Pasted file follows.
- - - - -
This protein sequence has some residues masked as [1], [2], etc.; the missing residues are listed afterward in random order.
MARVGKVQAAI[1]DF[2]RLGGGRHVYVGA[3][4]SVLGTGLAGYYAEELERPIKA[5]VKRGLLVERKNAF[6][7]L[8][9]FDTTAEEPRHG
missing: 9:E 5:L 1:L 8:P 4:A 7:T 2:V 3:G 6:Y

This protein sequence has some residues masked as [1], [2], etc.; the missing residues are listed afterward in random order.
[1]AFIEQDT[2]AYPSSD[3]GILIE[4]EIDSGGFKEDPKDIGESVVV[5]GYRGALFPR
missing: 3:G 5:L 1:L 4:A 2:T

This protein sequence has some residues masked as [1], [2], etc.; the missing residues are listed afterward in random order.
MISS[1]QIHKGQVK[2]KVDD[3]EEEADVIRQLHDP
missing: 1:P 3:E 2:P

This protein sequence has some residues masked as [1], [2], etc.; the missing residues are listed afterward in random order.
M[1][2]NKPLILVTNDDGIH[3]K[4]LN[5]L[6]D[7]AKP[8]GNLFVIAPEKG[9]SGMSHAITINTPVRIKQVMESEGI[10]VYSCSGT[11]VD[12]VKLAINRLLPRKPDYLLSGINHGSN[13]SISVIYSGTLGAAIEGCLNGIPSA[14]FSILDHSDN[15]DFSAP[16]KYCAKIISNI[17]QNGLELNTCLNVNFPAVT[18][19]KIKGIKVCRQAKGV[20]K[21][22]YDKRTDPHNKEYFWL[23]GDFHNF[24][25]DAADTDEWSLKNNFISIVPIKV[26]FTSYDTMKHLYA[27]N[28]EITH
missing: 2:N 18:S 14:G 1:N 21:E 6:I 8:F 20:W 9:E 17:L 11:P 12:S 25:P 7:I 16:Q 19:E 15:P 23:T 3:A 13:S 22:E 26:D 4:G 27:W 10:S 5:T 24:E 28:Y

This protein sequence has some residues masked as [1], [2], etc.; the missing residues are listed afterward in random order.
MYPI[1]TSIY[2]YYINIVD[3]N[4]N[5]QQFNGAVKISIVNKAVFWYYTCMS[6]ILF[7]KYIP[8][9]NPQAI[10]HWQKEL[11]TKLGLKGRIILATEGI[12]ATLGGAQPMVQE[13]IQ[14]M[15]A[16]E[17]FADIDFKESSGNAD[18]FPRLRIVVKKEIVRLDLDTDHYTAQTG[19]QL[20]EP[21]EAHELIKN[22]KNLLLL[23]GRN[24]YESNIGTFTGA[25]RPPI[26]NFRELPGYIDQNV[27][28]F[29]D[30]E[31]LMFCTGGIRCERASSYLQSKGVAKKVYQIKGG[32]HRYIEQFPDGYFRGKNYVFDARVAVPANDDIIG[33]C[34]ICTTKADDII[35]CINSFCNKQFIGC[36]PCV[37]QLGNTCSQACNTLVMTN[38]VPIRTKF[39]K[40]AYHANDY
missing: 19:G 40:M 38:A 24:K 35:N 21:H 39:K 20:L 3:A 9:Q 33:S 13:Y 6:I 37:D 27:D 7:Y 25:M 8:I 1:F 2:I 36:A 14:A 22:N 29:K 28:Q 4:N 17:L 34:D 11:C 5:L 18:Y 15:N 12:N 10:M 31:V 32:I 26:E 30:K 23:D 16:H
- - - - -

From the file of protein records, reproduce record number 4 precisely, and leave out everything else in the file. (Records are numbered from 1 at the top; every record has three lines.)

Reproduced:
This protein sequence has some residues masked as [1], [2], etc.; the missing residues are listed afterward in random order.
M[1][2]NKPLILVTNDDGIH[3]K[4]LN[5]L[6]D[7]AKP[8]GNLFVIAPEKG[9]SGMSHAITINTPVRIKQVMESEGI[10]VYSCSGT[11]VD[12]VKLAINRLLPRKPDYLLSGINHGSN[13]SISVIYSGTLGAAIEGCLNGIPSA[14]FSILDHSDN[15]DFSAP[16]KYCAKIISNI[17]QNGLELNTCLNVNFPAVT[18][19]KIKGIKVCRQAKGV[20]K[21][22]YDKRTDPHNKEYFWL[23]GDFHNF[24][25]DAADTDEWSLKNNFISIVPIKV[26]FTSYDTMKHLYA[27]N[28]EITH
missing: 2:N 18:S 14:G 1:N 21:E 6:I 8:F 20:W 9:E 17:L 11:P 12:S 25:P 7:I 16:Q 19:E 15:P 23:T 3:A 13:S 22:E 26:D 4:G 27:W 10:S 5:T 24:E 28:Y